(ONU, 2015); 744 millones (Wikipedia, 2017).
› The rate of natural increase is very low and is
negative in some countries (Spain, Bulgaria, Hungary).
› Life expectancy: 80 years.
› Population density: 32 inhabitants/km2
The most populous
country is Russia.
 OCEANIA
› Is the least populated (Oceanía ≈ 39 millones de
habitantes (ONU, 2015); 40 millones (Wikipedia, 2017).
› Only represent 0.5% of the world´s population.
› Its rate natural increase is positive
› The population density is very low: 5
inhabitants/km2
 THE DISPROPORTION BETWEEN GROWTH AND RESOURCES.
› In many poor countries, where the population is growing very fast, people go hungry
and development is restricted.
› These places are the starting point of migration.
 THE AGEING POPULATION.
› In developed countries, such as Spain, we can talk about an elderly population. It
means not only that we have to pay pensions, healthcare and specialist care, but also
the productive capacity of society suffers, because if there are fewer births, there are
fewer workers.
› In many countries with this situation, governments are putting pro-natalist policies into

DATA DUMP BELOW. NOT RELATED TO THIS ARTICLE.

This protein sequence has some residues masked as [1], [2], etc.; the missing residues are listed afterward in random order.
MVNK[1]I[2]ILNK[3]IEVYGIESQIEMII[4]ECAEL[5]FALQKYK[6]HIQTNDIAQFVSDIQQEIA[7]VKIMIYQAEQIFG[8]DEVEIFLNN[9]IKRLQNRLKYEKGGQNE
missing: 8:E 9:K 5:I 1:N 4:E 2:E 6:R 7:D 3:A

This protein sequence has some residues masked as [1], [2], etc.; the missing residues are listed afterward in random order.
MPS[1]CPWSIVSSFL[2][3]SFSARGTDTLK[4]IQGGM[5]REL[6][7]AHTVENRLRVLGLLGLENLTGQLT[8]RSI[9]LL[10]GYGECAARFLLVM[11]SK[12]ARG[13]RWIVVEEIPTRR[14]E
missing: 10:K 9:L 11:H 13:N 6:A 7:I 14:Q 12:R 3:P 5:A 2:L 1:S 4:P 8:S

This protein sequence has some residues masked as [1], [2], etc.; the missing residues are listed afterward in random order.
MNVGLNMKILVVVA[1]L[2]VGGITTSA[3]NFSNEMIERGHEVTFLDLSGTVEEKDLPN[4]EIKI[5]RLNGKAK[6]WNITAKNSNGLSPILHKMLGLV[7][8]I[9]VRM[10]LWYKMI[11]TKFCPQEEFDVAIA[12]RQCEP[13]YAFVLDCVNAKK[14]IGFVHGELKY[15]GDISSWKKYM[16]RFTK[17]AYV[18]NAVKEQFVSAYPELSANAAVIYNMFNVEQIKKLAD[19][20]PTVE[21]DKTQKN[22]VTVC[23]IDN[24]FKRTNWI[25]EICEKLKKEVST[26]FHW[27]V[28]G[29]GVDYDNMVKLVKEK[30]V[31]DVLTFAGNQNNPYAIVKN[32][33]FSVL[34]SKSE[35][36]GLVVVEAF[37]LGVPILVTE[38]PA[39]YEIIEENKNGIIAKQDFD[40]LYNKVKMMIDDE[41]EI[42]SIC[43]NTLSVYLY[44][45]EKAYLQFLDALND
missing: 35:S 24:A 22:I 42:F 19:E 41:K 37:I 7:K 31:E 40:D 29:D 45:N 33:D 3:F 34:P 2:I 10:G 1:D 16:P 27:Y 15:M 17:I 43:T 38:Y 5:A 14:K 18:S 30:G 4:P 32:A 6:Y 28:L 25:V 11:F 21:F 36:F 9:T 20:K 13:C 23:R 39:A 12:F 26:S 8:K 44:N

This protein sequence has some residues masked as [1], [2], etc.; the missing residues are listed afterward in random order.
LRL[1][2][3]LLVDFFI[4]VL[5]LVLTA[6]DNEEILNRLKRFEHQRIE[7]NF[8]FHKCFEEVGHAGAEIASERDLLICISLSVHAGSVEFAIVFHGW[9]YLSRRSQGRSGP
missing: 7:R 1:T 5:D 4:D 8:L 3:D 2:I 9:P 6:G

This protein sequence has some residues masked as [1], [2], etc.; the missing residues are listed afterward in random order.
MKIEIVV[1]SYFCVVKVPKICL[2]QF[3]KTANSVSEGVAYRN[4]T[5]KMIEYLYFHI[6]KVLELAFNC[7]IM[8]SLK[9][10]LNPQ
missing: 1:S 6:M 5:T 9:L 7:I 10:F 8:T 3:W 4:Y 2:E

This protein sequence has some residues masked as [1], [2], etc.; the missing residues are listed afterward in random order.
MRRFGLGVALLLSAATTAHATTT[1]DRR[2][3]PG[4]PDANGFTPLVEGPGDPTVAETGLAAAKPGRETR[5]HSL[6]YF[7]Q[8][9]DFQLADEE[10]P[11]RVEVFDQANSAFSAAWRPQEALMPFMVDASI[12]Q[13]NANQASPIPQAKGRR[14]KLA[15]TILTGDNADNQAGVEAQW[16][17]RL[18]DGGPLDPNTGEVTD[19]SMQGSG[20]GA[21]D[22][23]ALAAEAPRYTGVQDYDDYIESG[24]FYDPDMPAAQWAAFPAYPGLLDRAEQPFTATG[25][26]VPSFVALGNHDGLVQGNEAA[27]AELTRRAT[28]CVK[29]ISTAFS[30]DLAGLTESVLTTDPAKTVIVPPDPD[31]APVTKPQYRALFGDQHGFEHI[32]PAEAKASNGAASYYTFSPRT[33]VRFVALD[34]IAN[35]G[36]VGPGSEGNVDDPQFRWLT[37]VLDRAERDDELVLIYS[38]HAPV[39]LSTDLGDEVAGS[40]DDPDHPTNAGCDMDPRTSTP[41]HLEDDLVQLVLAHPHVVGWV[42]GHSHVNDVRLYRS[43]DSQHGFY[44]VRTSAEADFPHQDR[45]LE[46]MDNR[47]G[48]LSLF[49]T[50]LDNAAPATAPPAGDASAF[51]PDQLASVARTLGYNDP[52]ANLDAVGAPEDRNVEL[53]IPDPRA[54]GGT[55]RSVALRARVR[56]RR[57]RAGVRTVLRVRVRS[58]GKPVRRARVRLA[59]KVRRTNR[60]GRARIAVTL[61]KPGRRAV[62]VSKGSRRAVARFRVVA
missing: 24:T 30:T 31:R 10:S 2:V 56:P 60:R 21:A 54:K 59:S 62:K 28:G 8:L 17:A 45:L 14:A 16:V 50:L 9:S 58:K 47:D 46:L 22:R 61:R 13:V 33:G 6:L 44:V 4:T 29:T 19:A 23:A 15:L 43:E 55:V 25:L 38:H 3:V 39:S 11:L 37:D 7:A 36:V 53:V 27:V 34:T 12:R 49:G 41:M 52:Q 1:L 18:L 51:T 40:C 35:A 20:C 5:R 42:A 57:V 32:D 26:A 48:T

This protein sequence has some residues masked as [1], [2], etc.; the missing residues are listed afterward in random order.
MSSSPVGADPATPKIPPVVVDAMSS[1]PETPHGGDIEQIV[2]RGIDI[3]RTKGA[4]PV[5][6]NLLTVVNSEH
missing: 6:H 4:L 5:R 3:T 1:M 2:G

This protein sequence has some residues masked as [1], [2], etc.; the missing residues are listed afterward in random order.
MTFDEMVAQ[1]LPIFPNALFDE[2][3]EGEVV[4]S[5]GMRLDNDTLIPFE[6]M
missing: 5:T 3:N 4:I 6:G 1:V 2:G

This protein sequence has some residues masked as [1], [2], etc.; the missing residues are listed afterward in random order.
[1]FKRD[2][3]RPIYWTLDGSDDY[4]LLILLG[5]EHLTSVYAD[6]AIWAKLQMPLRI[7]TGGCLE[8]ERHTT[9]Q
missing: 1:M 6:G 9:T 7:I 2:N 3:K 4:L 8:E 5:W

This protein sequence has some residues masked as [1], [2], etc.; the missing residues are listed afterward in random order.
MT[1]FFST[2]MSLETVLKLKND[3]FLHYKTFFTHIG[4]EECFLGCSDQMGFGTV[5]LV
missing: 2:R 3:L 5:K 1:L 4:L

practice.
 INEQUALITIES IN DEVELOPMENT
› The differences between the developed countries (richest countries) and developing
or underdeveloped countries (poorest countries) are measured by the UN uses the
Human Development Index (HDI) or INDICE DE DESARROLLO HUMANO (IDH)
 GDP AND PERCAPITA INCOME
Gross domestic product (GDP). In Spanish language, PIB o Producto Interior Bruto. The value
(in money terms) of all of a country´s production of goods and services.
Per capita income (renta percápita). If the relationship between GPD and the number of
inhabitants is calculated, the per capita income is calculated.
In developed countries, these indicators are very high, whereas in developing countries are very
low.